When the now famous author Raymond Carver began to work with his editor, Gordon Lish, Lish did something unexpected. He crossed out word after word, stripping an already simple style into a style of writing that was entirely unique. The result was a new genre of fiction called “dirty realism.” An overlooked aspect of Lish and Carver’s collaboration is Carver’s humility in seeing that the changes improved his work and took it to a new level. Many authors would have been too offended by Lish’s heavy-handedness to accept all the changes, but Carver’s ability to see something he hadn’t helped create a whole new genre.

Admitting your shortcomings isn’t just about letting go of your ego; it’s also about seeing an opportunity. Acknowledging your shortcomings offers you a chance to reflect realistically on your abilities and a chance to collaborate with people whose strengths and weaknesses complement your own.

Keep in mind that there is a time and a place for admitting your shortcomings. You may not want to lay out all your weaknesses as you try to win a client, wow an interviewer, or advocate for funding.

How EQ Can Help: Admitting your shortcomings demands that you lean into your fear of uncomfortable emotions. It can feel embarrassing and even awkward to tell people what you’re bad at.

3. Don’t Live in Guilt. Be Accountable

Picture the public figure who does something wrong. What she did isn’t a big deal in the grand scheme of things, but instead of owning up to her mistake and apologizing, she rails against everyone around her. She lashes out, refuses she did wrong, and makes a fool of herself in front of an audience of uncomfortable fans. Everyone just wanted an apology.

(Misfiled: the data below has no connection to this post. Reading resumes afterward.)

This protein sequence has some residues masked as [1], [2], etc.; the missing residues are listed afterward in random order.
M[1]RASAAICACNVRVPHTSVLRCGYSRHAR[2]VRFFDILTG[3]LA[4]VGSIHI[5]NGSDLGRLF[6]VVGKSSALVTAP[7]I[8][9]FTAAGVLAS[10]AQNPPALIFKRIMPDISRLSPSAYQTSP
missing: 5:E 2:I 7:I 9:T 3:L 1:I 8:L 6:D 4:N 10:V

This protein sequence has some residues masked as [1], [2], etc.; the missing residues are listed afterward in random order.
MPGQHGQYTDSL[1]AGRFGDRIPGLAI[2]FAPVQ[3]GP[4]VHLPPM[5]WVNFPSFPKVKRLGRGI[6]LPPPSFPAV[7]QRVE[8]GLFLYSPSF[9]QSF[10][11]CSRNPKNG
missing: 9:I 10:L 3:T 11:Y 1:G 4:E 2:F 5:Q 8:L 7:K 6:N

This happens all the time, usually because people fall prey to their own fear. They can’t face the dark emotions behind their wrongdoing, and they can’t overcome their discomfort to apologize. The ironic thing is, if they could just get vulnerable enough to face those emotions and apologize, they might not feel all those negative emotions with such intensity (and they wouldn’t lose their fanbase and respect in the process).

Next time you’re afraid to hold yourself accountable, consider the upsides. Short-term, accountability helps you overcome your guilt and move forward. Long-term, it builds trust with the person you wronged, which then builds relationships.

It’s worth noting an exception to this example: Sometimes a mistake is so minor or easily fixed that it doesn’t make sense to bring it to the attention of the people around you. In that case, just fix your mistake.

How EQ Can Help: Emotional intelligence can help you step into the shoes of the people you affected with your actions. This helps zoom out past your own pity party to see how holding yourself accountable will help everyone move forward.

4. Share Failure Stories with the Same Pride You Share Successes

If you think about it, nearly every great story is full of failure. In Star Wars, Luke fails to defeat Darth Vader and loses his arm. In Ana Karenina, Ana fails almost constantly as a lover, a mother, and a wife. Failure triggers some of the most fundamental emotions and insights, and therefore makes for impactful storytelling.

The funny thing about this is that even though we constantly watch, read, and listen to examples of failure, we are afraid to share our own. Instead of seeing our failures as a step in our own hero’s journey, we see them as examples of weakness that will lead to rejection.

This couldn’t be further from the truth. Our failures, just like failures in movies, can show other people what matters to you, what you’re willing to struggle for, and what you’ve learned.

How EQ Can Help: Self-talk is at the heart of emotion management. How we speak to ourselves is a big part of who we are. Take better control of your self-talk so you can take control of the story you tell yourself every day. Start to reframe negative events as opportunities for learning. As you learn from your mistakes, sharing your failures and lessons learned will begin to feel exciting.